I have met two women in the last two months who told me they are over 65 and collecting Social Security – but they are not enrolled in Medicare Part B because they can’t afford it. Can’t afford it???
I told them both that, without Part B, they don’t have health insurance – and if they get sick, or fall and break a hip, they will end up with very large medical bills.
The premium for Part B of Medicare is $99.90 per month. Part B covers just about every medical service except for hospitalization, skilled nursing facilities, home health care, and hospice, which come under Part A. Part A has no monthly premium because it is paid for by people who are currently paying Medicare taxes taken out of their paychecks. Everybody gets Part A at 65, so these ladies have Part A coverage but not Part B.
Part B pays 80% of doctor bills, lab tests, emergency room charges, ambulance charges, chemo and radiation therapy, and many many more medical services. If a person doesn’t have Part B, they don’t have health insurance. And a person who doesn’t have Part B is crazy.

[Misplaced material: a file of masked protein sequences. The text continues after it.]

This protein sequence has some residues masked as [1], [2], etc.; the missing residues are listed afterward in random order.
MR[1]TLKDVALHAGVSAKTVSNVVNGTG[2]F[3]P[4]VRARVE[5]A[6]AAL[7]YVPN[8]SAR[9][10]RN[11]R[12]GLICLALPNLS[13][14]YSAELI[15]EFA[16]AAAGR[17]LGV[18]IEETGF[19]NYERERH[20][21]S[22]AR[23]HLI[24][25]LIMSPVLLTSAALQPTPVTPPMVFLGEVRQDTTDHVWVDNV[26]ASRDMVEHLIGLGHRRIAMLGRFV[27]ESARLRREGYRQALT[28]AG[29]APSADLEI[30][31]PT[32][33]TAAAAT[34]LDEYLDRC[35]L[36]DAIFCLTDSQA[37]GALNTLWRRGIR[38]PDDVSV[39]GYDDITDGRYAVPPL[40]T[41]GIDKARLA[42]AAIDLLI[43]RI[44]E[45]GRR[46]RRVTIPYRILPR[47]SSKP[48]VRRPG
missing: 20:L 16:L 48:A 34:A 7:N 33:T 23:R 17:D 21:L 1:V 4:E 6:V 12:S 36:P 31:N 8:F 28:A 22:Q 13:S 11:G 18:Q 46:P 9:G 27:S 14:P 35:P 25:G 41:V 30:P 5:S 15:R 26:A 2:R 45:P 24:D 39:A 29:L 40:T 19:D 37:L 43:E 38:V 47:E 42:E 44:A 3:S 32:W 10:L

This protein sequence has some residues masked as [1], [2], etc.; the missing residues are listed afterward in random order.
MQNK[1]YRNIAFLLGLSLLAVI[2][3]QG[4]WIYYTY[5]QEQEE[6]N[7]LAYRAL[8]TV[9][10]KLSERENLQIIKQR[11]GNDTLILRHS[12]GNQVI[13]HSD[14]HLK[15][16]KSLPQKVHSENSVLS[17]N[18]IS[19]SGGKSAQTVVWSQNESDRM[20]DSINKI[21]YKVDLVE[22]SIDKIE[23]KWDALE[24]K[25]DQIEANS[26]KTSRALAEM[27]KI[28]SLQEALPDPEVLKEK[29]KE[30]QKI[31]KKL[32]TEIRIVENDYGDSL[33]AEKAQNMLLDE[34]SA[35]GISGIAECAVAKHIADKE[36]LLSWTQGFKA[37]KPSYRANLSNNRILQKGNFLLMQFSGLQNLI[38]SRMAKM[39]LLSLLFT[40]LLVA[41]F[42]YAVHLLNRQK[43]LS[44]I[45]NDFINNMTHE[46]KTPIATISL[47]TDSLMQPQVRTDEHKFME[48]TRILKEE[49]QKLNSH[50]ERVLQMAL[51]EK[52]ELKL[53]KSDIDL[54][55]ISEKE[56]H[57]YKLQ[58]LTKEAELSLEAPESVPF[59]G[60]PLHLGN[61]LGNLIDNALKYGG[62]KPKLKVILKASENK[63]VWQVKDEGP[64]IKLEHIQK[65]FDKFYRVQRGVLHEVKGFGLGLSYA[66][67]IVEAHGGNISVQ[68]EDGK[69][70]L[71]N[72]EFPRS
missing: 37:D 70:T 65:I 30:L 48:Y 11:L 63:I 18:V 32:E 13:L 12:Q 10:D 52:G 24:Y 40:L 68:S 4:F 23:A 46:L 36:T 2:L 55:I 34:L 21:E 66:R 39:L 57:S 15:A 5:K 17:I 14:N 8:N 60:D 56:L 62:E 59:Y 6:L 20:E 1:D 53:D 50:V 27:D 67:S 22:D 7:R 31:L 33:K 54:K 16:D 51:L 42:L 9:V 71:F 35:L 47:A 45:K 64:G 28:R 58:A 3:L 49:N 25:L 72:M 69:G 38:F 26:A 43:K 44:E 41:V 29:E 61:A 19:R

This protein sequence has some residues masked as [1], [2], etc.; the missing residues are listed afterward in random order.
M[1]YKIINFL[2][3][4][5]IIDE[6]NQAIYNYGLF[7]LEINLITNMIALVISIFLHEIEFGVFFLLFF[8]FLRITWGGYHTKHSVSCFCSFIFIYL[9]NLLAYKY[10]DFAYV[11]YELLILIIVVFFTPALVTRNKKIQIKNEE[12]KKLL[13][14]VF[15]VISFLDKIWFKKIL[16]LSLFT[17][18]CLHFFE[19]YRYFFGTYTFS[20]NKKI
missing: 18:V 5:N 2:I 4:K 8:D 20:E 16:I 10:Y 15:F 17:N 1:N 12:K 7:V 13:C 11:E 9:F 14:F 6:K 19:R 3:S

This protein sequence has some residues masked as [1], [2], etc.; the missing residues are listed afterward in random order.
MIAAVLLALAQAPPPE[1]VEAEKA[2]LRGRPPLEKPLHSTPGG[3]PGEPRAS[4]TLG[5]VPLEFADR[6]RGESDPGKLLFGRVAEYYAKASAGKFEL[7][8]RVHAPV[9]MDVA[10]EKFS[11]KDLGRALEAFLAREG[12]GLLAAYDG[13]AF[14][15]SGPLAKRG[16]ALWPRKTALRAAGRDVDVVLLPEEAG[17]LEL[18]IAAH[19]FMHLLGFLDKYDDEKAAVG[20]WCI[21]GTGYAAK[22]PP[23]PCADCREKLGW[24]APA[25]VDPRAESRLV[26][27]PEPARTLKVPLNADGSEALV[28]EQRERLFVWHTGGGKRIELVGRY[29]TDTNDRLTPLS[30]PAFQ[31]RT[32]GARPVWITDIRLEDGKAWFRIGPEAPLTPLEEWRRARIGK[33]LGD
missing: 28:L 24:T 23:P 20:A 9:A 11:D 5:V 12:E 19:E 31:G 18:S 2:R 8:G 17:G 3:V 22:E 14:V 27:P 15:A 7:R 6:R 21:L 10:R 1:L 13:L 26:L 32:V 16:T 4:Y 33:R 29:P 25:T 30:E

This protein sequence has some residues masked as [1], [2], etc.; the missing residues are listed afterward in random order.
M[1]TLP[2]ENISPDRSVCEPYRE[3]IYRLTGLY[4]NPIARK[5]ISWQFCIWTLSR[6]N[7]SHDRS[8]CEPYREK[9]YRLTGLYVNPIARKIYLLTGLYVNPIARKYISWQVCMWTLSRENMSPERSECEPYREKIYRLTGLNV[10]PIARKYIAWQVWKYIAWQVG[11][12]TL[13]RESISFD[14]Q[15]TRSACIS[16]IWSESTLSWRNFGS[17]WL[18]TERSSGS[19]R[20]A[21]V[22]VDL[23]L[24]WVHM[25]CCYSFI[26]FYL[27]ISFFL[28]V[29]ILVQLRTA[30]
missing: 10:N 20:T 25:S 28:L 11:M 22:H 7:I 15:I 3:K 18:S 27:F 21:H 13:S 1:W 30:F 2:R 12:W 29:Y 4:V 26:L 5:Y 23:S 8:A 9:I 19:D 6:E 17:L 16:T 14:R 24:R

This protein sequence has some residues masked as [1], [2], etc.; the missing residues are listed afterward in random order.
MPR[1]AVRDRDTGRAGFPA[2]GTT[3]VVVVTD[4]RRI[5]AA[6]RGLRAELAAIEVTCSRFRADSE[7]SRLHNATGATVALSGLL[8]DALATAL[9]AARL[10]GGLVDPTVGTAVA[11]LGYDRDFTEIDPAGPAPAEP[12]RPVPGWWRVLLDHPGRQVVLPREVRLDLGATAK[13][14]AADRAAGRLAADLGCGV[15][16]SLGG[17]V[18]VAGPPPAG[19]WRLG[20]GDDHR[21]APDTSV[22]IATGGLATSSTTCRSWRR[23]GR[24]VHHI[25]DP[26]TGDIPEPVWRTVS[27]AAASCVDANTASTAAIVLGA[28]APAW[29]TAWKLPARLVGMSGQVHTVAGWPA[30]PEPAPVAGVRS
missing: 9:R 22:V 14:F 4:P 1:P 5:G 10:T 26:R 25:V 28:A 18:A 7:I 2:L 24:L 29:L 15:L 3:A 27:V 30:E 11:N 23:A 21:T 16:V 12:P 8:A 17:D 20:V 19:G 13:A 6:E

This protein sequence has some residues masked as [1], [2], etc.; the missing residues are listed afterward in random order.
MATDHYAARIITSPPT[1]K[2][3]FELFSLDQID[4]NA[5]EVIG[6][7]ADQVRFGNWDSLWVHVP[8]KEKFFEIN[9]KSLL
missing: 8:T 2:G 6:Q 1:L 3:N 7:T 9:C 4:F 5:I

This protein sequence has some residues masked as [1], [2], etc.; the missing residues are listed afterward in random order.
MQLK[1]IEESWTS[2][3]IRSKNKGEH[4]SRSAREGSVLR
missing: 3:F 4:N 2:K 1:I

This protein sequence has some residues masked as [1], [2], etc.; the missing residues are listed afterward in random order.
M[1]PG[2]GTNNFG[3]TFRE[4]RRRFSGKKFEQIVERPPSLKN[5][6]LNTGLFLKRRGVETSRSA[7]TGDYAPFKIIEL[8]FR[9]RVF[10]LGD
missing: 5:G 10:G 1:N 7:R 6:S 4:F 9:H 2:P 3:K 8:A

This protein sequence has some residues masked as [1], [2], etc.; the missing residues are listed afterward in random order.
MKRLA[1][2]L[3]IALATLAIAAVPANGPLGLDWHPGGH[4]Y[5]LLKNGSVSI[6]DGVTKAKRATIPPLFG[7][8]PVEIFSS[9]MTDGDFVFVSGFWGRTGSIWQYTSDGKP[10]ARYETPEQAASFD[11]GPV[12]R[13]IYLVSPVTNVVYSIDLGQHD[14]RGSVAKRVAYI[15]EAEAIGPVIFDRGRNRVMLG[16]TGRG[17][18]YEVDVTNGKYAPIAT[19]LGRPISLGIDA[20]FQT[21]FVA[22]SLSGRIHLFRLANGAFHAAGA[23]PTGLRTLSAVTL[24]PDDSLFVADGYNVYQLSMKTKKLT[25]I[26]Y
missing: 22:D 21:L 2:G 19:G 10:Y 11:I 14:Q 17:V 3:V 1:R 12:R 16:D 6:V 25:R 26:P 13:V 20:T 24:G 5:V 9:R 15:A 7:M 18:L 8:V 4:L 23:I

Help is available to pay for Part B.
I asked each of these women what their monthly Social Security check is. Both told me they get less than $1,256 per month. Because their income is below this amount, I told them they qualify to get their Part B paid by the state of Arizona. The state administers the Medicare Savings Program, though the money actually comes from the federal government – thank goodness.
25% of low income seniors and disabled Medicare beneficiaries do not know they can get help with their Medicare premium.
I was telling this story to another insurance broker, and she told me of a couple in their 80’s she met in Douglas. Between the husband and wife, they are living on $800 per month in Social Security benefits – and the husband has $99.90 taken out of his Social Security check each month!!
The broker helped this couple fill out the form for the Medicare Savings Program and will send it in to AHCCCS (Arizona Health Care Cost Containment System). It can take up to 45 days for the application to get processed.
For more information on income levels that qualify people for help with Medicare and Part D costs, see my recent post, Getting Help with Medicare and drug costs.